BIRD LORE: Feeders can provide food source to birds in cold
Pumpkin spice and flannel are upon us. We are drawn indoors, but we are still looking out the window. If there is ever a good time of year to hang your bird feeders around the yard, it is now, during the winter months. Temperature extremes and migration periods are when resources are scarce for birds, and they could use the extra help.
But haven’t all the birds flown south for the winter? Definitely not. There are many year-round residents like blue jays, juncos, and nuthatches. There are also cold hardy species that overwinter in Pennsylvania to escape much harsher winters farther north, such as pine siskins and American tree sparrows.
While some of the hardier species won’t benefit much from bird feeders, there are many birds experiencing their first winter or who have decided not to migrate south due to mild winter conditions. These birds will likely take full advantage of your offerings.
Before setting up a winter bird feeding station, there are some things to consider. Putting up a feeder can attract a variety of species to one spot. Great! That’s what you want, right? In nature these birds don’t gather together at the same food source and with such regularity. This congregating can lead to infectious disease spread like avian conjunctivitis. This serious bacterial infection is transmitted when some species put their eyes up against contaminated tube feeders to dig for seeds. Here are some easy ways to minimize the spread of such contagious diseases.
Keep your feeders clean. The best practice is to disinfect your feeders with a 10% non-chlorinated bleach solution at least a few times a year. If you don’t want to use bleach, a good alternative is a 50-50 solution of white vinegar and water. Be sure to rinse them well after soaking in either disinfectant.
Another way to reduce disease spread is to offer a variety of seeds in a variety of feeders placed around your yard. Since some birds are ground-feeders and others forage in shrubs and in treetops, it is important to place feeders at multiple heights. This approach will reduce crowding and increase the diversity of backyard birds you see this winter. A win-win.
So what types of feeders should you put out this season? Here are some of Audubon’s top picks.
Perhaps the most popular choice, these cylindrical feeders offer multiple feeding ports and should be hung at least five feet off the ground. A tube feeder with small perches will limit your visitors to small birds while larger perches will welcome larger species. Fill with black oil sunflower seeds, peanuts, safflower, or mixed seeds, and you will attract cardinals, goldfinches, chickadees, titmice, nuthatches, house finches, purple finches, and siskins.
Suet cakes are raw hard beef fat with nuts, fruits, and insects blended in. They are loved by insect-eating birds like woodpeckers, chickadees, titmice, nuthatches, warblers, and wrens. You can put suet in a durable cage feeder or in a net onion bag and hang it from a shrub or tree, but be sure it is out of reach from dogs. Only use suet during the cooler months as it will turn rancid if left out in warmer weather.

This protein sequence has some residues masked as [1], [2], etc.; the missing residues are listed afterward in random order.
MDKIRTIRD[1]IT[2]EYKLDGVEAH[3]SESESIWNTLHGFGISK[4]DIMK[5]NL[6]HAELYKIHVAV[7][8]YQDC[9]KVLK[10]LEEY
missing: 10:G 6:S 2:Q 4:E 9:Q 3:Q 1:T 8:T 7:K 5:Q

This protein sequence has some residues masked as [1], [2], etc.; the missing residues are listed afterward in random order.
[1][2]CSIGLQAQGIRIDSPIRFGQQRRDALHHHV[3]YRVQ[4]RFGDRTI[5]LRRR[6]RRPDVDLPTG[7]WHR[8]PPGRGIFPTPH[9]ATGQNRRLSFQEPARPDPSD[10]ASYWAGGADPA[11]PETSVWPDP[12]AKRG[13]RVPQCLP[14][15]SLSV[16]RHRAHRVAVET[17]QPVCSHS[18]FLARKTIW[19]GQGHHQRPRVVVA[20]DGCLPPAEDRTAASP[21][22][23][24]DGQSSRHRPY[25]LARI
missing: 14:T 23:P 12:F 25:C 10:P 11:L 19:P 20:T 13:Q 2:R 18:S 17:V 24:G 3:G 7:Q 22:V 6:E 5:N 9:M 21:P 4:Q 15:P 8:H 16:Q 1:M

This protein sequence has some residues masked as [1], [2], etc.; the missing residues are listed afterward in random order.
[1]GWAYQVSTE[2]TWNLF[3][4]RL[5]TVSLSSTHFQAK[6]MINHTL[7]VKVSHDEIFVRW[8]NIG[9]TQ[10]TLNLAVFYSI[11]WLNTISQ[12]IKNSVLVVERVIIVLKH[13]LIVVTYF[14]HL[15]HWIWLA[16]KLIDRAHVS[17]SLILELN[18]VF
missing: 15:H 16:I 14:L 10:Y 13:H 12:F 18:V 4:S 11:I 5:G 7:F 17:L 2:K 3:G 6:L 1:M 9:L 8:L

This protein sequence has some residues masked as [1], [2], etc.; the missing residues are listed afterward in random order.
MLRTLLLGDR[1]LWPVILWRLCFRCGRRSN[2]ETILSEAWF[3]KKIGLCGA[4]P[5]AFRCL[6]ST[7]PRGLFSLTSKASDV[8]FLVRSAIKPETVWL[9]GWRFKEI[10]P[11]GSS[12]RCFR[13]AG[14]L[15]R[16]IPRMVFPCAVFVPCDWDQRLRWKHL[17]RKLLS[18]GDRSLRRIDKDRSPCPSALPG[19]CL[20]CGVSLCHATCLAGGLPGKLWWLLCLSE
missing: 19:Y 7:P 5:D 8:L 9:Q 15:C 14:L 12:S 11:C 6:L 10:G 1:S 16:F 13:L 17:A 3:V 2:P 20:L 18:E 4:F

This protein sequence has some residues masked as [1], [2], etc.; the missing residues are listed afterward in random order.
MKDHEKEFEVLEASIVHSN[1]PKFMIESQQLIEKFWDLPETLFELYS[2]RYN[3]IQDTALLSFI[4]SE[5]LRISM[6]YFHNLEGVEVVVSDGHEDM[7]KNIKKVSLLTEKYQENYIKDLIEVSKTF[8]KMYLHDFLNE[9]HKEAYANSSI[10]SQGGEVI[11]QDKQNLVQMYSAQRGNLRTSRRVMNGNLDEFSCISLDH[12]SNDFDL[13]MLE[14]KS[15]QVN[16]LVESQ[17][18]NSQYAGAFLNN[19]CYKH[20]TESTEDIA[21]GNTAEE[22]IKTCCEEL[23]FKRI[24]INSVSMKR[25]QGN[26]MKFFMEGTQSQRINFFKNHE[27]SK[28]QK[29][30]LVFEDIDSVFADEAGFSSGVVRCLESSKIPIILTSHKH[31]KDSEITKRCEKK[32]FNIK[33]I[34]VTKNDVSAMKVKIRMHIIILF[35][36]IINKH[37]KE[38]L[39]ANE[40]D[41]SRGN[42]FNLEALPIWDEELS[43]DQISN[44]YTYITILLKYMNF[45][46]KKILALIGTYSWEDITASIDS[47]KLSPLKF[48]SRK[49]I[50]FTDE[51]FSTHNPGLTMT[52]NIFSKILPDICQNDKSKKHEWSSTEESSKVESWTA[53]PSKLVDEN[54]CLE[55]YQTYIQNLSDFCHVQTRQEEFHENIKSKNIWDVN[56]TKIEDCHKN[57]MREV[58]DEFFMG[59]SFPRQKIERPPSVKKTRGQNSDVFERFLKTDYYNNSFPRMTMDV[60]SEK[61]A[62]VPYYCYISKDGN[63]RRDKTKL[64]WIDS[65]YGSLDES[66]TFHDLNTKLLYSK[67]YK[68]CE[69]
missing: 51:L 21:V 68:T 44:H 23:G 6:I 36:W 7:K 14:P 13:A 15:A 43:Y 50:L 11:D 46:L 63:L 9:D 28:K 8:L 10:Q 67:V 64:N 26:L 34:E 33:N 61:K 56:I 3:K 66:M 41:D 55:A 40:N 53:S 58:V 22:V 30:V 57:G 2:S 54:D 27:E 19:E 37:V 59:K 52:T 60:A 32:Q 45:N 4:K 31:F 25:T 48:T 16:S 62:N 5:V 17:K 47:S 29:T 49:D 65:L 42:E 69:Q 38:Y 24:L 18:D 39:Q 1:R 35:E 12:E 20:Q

Another off-ground feeder, hopper feeders look like a little house with plexiglass sides that hold the bird seed and keep it dry. Fill with cracked corn, safflower, sunflower, or mixed seeds, and you will attract grackles, cardinals, woodpeckers, jays, nuthatches, chickadees, and red-winged blackbirds.
If it’s finches you want to draw in, hang a thistle feeder from a pole or in a tree. These feeders come in two main designs: a thistle sock which is a synthetic mesh bag, or a small tube feeder with tiny holes. Both are designed to dispense tiny Nyjer seed (also called thistle) to our small-beaked goldfinches, redpolls, pine siskins, house finches, and purple finches.
This open or roofed screen tray sits inches off the ground to accommodate many ground feeding birds like juncos, towhees, doves, sparrows, cardinals, and goldfinches. The vulnerability of being at ground level can be mitigated by placing the feeder out in the open at least 10 feet away from trees and brush, so the birds can easily flee from approaching cats and other predators.
Remember that water is an important resource for avifauna year-round and can be scarce in wintertime. Consider keeping a bird bath out when most of the natural freshwater sources are frozen. There are a variety of heated bird baths on the market, including solar-powered ones.
Other ways to help birds in wintertime? Save the seeds and leave the leaves, as they say. Don’t trim your dried flowers and seed heads. They provide a food source for birds all winter long. And no need to obsess over keeping a perfectly combed and bare lawn. Leaf litter is an excellent (and free) soil fertilizer as well as a micro-habitat for many invertebrates that birds eat.
Lastly, plant bird-friendly native vegetation around your property that birds can forage and use for shelter. Check out Audubon Pennsylvania’s website for their “Birdy Dozen” of 12 native plants for your property that are beneficial to birds (https://pa.audubon.org/conservation/2020-birdy-dozen).
Happy bird feeding!
Emily Bohlin is the Education Chair for the Lycoming Audubon Society. She is an avid botanist, naturalist, and an advocate for birds. She resides in northern Lycoming County with her family.